Transformative Project Portfolio Management

How to Manage The Shift to Becoming a Digital Organization


This article is part of a series on digital strategy. For insights into the drivers of digital business transformation and portfolio management approach, please read A Framework for Managing Digital Transformation.


What is Project Portfolio Management?

Traditional project portfolio management focuses on project selection, prioritization, and approach within organizations based on optimizing key strategic and operational subjectives, asking questions such as:

  • Objectives and Strategies: What are the organization’s overall objectives and strategies for achieving those objectives?
  • Pipeline: What projects (or combinations of projects) can be achieved, given the constraints, and what order is best?
  • Resource: What are the right resources needed to complete the projects?
  • Financial: What are the financial impacts and returns on investment for the projects?
  • Risk: What are the risks (i.e., risk types, risk levels, risk sensitivities) and mitigation plans for the projects? What is the impact of project failure?
  • Change: What are the business, operational, technological, organizational, and regulatory impacts of the projects, and potential special considerations?

Organizations often attempt to quantify many of these factors, pricing in factors such as risk, to arrive in a ranked lists of projects or project combinations by net present value (NPV) and returns on investment (ROI); and then seeing what is possible given organizational objectives and constraints.

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However, there are many circumstances where this analysis does not work well, gives inaccurate results, or has such a large margin of error that it renders them suboptimal:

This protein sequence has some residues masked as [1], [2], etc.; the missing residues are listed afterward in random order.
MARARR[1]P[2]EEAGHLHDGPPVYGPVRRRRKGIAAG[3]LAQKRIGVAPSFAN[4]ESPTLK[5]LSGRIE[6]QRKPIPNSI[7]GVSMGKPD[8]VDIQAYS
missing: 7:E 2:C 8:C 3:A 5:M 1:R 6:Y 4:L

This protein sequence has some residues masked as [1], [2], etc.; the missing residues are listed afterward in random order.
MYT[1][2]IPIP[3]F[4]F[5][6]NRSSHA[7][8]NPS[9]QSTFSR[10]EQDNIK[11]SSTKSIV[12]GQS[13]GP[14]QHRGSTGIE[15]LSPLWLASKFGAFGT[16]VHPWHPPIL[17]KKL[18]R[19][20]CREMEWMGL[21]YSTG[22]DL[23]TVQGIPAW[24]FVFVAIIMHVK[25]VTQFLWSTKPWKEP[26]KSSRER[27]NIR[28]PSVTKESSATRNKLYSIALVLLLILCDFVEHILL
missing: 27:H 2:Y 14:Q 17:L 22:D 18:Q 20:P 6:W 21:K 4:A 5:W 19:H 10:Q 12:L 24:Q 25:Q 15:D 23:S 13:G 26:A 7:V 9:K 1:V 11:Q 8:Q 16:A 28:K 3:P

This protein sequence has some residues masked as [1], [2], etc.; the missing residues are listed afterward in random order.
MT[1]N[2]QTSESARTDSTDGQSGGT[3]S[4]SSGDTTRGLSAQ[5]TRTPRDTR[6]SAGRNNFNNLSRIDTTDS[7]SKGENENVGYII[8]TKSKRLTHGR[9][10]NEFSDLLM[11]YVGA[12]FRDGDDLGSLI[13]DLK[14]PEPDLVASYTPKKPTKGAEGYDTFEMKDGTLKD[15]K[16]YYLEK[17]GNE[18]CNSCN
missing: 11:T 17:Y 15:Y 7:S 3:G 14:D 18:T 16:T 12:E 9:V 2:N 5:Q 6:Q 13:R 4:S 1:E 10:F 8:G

• Long-Term Investments: Variance and errors increase further into the future, and it is also difficult to accurately forecast and account for shifts in the company’s industry, in the macroeconomic landscape, and even within the company itself.
  • Competitor Catch-Up: Often times, existing businesses will find themselves suddenly disrupted by a previously small and ignored innovator, and need to catch-up. ROI becomes less relevant in the face of losing significant market share or even going out of business.
  • Transformative Projects: Projects that aim to transform the way an organization operates, conducts business, and interfaces with customers are usually driven by vision and goals beyond ROI. Clearly, the goal is still to increase long-term value and profitability, but ROI in brand new market segments or product categories is often not the best indicator of potential success.

Digital transformation projects often fall into latter category: they change the way the organization works, thinks, and acts in a new market space, with different competitors and customer segments. Furthermore, the pace of change and innovation in the digital space is rapid, making long-term planning more challenging.

This paradigm calls for a different approach to project portfolio management.


What is Digital Transformation?

Digital business transformation refers to the process of fundamental changes in the way a business operates, usually driven by the new markets, channels, revenue streams, and opportunities opened through technology innovation. The new technologies themselves are not the digital transformation, but rather the means by which businesses adapt to and take advantage of changes in their market, customer, and competitive landscapes.